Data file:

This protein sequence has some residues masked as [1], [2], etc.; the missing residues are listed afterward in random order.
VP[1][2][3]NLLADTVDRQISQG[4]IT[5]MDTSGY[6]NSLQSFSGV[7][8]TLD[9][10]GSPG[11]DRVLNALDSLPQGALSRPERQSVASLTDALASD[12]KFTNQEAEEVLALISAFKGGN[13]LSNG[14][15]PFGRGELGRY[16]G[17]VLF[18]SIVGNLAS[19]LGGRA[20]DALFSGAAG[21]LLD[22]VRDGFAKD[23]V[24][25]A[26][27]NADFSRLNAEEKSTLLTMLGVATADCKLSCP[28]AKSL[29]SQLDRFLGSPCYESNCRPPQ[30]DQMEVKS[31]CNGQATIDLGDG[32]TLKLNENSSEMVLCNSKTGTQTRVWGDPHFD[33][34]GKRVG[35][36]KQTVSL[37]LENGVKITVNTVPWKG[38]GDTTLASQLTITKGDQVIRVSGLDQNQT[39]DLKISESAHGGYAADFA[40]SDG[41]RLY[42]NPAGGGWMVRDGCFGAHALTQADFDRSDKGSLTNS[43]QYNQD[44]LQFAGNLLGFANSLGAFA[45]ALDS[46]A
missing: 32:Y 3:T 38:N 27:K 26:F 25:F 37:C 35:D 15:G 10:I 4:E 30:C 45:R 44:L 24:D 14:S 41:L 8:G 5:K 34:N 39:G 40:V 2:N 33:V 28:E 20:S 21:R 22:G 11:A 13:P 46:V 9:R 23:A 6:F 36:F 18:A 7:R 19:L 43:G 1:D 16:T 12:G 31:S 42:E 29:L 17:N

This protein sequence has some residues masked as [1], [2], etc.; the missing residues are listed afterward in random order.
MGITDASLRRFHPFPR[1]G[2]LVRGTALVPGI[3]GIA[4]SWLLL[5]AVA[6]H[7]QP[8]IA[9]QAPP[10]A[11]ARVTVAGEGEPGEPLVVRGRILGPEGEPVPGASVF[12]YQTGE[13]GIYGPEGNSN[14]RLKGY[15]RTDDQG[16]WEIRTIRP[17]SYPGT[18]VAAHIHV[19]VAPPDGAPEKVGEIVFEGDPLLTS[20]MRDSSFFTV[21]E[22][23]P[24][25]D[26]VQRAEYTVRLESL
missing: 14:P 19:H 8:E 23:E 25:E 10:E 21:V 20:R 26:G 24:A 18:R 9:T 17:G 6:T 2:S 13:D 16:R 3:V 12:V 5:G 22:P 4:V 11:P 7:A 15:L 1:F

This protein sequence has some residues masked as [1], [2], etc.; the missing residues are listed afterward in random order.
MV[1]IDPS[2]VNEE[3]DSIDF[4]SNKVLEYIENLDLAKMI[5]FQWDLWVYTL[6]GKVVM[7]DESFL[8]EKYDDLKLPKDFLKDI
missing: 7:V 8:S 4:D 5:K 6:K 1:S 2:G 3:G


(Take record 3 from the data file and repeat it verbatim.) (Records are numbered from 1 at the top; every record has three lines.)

This protein sequence has some residues masked as [1], [2], etc.; the missing residues are listed afterward in random order.
MV[1]IDPS[2]VNEE[3]DSIDF[4]SNKVLEYIENLDLAKMI[5]FQWDLWVYTL[6]GKVVM[7]DESFL[8]EKYDDLKLPKDFLKDI
missing: 7:V 8:S 4:D 5:K 6:K 1:S 2:G 3:G